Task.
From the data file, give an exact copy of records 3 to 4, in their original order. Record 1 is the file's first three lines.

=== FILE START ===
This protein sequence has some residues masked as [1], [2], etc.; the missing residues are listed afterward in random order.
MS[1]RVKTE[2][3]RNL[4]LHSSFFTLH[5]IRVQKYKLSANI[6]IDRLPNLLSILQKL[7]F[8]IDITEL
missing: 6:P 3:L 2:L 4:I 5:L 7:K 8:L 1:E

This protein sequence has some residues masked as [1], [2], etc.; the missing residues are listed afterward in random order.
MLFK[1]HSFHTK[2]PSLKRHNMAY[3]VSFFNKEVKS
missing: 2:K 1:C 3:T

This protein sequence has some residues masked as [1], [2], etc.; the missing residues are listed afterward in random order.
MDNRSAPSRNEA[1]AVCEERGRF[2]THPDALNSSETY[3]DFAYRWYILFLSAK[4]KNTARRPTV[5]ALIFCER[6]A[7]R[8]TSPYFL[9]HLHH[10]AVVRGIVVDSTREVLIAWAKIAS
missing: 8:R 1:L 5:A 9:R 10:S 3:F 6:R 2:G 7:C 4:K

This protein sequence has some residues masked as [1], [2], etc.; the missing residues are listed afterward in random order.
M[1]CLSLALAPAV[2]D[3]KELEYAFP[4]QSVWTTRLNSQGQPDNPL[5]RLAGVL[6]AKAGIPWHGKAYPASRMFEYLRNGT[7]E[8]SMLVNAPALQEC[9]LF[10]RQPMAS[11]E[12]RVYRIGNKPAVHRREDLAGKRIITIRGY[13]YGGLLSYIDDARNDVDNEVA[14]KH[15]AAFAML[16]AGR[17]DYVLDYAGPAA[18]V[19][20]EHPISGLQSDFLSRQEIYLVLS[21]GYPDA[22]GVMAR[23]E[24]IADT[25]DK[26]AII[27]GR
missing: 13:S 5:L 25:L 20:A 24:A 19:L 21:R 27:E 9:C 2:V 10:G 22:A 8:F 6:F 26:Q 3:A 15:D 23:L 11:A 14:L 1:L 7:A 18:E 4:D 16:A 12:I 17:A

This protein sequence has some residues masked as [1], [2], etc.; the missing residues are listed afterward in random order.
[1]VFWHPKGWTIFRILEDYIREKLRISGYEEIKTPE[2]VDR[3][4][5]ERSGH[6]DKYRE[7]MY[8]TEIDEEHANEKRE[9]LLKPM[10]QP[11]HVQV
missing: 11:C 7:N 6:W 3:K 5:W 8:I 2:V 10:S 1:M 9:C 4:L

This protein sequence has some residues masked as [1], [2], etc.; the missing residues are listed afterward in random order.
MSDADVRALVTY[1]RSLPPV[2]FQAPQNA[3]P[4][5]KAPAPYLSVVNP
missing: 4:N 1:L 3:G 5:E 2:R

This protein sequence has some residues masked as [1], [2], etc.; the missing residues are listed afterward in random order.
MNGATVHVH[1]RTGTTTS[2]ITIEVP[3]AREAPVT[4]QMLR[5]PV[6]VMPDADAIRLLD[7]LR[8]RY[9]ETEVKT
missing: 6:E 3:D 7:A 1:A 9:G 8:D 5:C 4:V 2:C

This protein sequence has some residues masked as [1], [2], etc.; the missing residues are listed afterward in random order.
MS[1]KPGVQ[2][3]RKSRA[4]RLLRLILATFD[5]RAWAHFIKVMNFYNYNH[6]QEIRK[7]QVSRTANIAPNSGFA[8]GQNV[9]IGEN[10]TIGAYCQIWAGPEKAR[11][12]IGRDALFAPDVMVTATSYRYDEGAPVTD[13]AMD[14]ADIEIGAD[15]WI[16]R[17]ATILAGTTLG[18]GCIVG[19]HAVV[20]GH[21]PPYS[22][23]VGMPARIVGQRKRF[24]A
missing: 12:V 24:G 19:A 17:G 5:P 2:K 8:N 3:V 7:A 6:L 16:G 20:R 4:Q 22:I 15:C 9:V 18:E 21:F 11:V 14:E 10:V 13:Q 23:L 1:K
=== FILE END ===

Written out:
This protein sequence has some residues masked as [1], [2], etc.; the missing residues are listed afterward in random order.
MDNRSAPSRNEA[1]AVCEERGRF[2]THPDALNSSETY[3]DFAYRWYILFLSAK[4]KNTARRPTV[5]ALIFCER[6]A[7]R[8]TSPYFL[9]HLHH[10]AVVRGIVVDSTREVLIAWAKIAS
missing: 8:R 1:L 5:A 9:R 10:S 3:F 6:R 2:G 7:C 4:K

This protein sequence has some residues masked as [1], [2], etc.; the missing residues are listed afterward in random order.
M[1]CLSLALAPAV[2]D[3]KELEYAFP[4]QSVWTTRLNSQGQPDNPL[5]RLAGVL[6]AKAGIPWHGKAYPASRMFEYLRNGT[7]E[8]SMLVNAPALQEC[9]LF[10]RQPMAS[11]E[12]RVYRIGNKPAVHRREDLAGKRIITIRGY[13]YGGLLSYIDDARNDVDNEVA[14]KH[15]AAFAML[16]AGR[17]DYVLDYAGPAA[18]V[19][20]EHPISGLQSDFLSRQEIYLVLS[21]GYPDA[22]GVMAR[23]E[24]IADT[25]DK[26]AII[27]GR
missing: 13:S 5:L 25:L 20:A 24:A 19:L 21:R 27:E 9:C 2:V 10:G 22:A 8:F 6:F 26:Q 3:A 15:D 23:L 11:A 14:L 1:L 7:A 18:E 4:D 16:A 12:I 17:A